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Nurse Practitioner - What they do and how to become a NP?

Training Required to Become a Nurse Practitioner

A Nurse Practitioner is an Advanced-practice nurse, which requires a minimum of a Master of Science in Nursing degree.

Nurse Practitioners complete National Board exams in their specialty field and state licensing exams.




What do Nurse Practitioners do?

Nurse Practitioners can complete patient histories, diagnosis, physical exams and even prescribe certain medications. Depending of the specialty of the NP, they can sometimes act as primary care providers instead of a doctor. This could reduce patient costs and increase availability to medical care in areas with insufficient number of doctors.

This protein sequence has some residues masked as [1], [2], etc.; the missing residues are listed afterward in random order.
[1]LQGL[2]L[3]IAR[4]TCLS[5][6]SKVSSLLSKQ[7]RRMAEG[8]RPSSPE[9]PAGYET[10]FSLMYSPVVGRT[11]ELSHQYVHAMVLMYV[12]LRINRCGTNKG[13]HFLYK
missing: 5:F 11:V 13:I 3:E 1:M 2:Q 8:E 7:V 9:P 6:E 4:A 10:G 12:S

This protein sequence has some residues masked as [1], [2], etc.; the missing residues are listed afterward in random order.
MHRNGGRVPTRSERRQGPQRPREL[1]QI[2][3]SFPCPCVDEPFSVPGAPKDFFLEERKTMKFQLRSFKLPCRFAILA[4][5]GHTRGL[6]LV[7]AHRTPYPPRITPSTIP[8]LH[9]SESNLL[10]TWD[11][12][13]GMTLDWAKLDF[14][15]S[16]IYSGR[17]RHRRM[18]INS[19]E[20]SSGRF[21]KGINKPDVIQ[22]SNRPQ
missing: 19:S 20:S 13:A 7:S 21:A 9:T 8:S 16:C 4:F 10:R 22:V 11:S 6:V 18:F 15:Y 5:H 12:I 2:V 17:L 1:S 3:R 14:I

Depending on the individual state licensing regulations, some NP's work independently and some work in collaboration with physicians. NP's concentrate their work on preventive and wellness care. They are typically involved with research trials and education.

Today, there is a shortage in primary care and Nurse Practitioner help to fill the gap. They also focus their treatment on the person as a whole through lifestyle changes, education and disease prevention. The other main advantage for patients when turning to Nurse Practitioners for care is cost-savings both direct and indirect.

The American Academy of Nurse Practitioners is the largest NP related organization geared toward furthering the quality and duties of Nurse Practitioners across the US. It is helpful for nurses to belong to professional organizations which can help them grow in their fields through education and mentorship. The AANP provides access to continuing education credit through conferences and courses to assist nurses in staying current with their licensing requirements.

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